Although articles discussing it are several days old, I just came across a link to the Baccalaureate Address given to graduating Yale students by Yale President Peter Salovey.
Salovey’s address was titled Repair the World. He began with the question “If a graduating senior asked me to capture the purpose of life after graduating from Yale in just a few words, what would I say? What would that purpose be? Could I articulate your life’s mission as you leave Yale — on Commencement weekend, no less — while ‘standing on one foot’? (As many may recognize, the phrase “standing on one foot” is a reference first century rabbi Hillel, who was asked to summarize the meaning of the entire Torah while standing on one foot.) He suggested that there are many answers to the question of the students’ commitment after Yale – finding a good job, nurturing a family, etc.
Salovey had this suggestion as to the purpose of the lives of these new graduates: to improve the world, or as it would be expressed in the Jewish tradition: Tikkun Olam, literally to repair the world. He elaborated
What I like about this proposal for life’s purpose is that improving the world can be accomplished from within nearly any political framework. Repairing, healing, or improving the world — often captured in the idea of alleviating suffering — can be pursued from a liberal perspective (develop social programs that encourage self-sufficiency but provide a safety net), from a conservative point of view (teach fundamental values in order to cultivate individuals of good character who make the world a better place), and even from a libertarian agenda (enable free market forces to reinforce good ideas and good behavior; in the meantime, live and let live).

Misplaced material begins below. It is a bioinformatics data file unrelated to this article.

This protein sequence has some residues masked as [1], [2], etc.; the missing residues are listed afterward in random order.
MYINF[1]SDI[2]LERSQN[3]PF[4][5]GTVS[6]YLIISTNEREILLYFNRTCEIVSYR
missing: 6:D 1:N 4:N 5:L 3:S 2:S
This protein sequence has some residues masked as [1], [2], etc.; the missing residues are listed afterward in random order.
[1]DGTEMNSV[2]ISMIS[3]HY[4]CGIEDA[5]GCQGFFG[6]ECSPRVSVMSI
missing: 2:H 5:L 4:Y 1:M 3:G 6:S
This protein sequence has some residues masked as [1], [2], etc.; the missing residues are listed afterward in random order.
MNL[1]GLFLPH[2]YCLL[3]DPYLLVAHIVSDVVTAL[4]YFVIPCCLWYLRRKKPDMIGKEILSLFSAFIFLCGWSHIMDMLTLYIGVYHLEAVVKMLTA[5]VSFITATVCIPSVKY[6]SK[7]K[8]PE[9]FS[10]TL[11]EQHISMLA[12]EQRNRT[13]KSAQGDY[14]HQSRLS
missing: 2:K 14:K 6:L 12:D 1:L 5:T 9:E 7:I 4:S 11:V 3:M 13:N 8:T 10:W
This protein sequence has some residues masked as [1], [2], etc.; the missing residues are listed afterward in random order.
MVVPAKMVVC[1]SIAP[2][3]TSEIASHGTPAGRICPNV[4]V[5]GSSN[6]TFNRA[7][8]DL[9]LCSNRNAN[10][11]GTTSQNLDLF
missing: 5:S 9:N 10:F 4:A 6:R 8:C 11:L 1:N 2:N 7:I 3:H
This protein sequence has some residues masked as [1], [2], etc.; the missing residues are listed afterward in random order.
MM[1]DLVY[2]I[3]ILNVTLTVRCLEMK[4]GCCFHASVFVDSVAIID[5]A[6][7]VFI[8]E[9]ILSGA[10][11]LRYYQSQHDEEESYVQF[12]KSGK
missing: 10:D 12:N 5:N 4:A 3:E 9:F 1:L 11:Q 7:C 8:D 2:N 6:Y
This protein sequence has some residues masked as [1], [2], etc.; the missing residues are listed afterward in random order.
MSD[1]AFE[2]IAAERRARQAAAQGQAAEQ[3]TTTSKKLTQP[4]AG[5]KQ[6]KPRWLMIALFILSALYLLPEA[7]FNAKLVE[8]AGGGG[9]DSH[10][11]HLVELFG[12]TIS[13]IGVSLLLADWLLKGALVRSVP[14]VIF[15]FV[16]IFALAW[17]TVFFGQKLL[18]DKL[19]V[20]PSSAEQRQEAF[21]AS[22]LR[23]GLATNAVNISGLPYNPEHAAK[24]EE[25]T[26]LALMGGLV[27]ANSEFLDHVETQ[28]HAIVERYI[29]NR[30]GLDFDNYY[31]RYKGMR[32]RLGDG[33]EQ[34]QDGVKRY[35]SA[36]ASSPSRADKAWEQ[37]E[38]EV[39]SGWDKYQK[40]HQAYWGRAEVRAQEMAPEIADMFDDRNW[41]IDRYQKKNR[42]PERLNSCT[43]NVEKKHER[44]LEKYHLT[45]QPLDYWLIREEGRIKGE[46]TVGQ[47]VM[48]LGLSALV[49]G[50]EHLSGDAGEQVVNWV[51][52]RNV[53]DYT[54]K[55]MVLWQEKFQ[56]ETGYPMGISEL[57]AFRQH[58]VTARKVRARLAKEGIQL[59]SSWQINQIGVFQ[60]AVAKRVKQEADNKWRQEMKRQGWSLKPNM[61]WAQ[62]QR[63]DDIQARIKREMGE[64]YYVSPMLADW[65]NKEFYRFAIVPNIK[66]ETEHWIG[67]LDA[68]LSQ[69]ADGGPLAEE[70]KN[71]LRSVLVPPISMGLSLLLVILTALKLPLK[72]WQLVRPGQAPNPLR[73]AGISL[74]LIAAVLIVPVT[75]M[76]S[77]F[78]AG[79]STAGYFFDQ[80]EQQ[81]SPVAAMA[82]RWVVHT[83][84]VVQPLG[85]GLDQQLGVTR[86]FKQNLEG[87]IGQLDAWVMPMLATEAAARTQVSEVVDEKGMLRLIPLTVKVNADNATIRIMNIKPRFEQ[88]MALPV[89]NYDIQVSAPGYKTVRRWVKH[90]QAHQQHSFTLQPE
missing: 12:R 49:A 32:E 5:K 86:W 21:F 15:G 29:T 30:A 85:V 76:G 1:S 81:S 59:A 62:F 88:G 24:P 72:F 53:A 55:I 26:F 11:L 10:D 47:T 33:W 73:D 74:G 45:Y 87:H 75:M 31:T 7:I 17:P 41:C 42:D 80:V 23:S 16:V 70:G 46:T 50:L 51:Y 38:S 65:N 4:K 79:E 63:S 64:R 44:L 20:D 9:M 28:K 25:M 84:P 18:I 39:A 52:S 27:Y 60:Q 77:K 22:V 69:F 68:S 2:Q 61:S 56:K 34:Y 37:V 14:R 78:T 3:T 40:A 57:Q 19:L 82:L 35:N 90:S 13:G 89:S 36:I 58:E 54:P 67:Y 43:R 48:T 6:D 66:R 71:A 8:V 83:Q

I also favor improving the world as the life purpose of a newly minted Yalie because it is possible to embrace this life mission in so many ways:
When you start a new business that employs people and contributes something new, you improve the world.
When you serve others with great distinction in one of the professions, you improve the world.
When you pursue an academic career in order to light fires in the bellies of the next generation of college or high school students, you improve the world.
When you inspire others by creating a beautiful work of art, you improve the world.
When you build a service organization and you listen to and collaborate with those who you would like to help, you improve the world….
Improving the world is a difficult project to take on because – unlike so many aspects of your education at Yale or of life itself – there really is no beginning, middle, or end here. There is no “bottom line.” What may be most challenging is that even after a lifetime of work, further repair may be necessary. Maybe even more than when you started. My predecessor, President Richard Levin (whom I like to refer to as “Twenty-Two”), often quoted Rabbi Tarfon, “It is not your responsibility to complete the work, but neither are you free to desist from it. ….
Tikkun Olam is a task for all of us. We may debate what it means to repair the world, but it is a task as to which we each have a part.
You can read the entirety of President Salovey’s address here.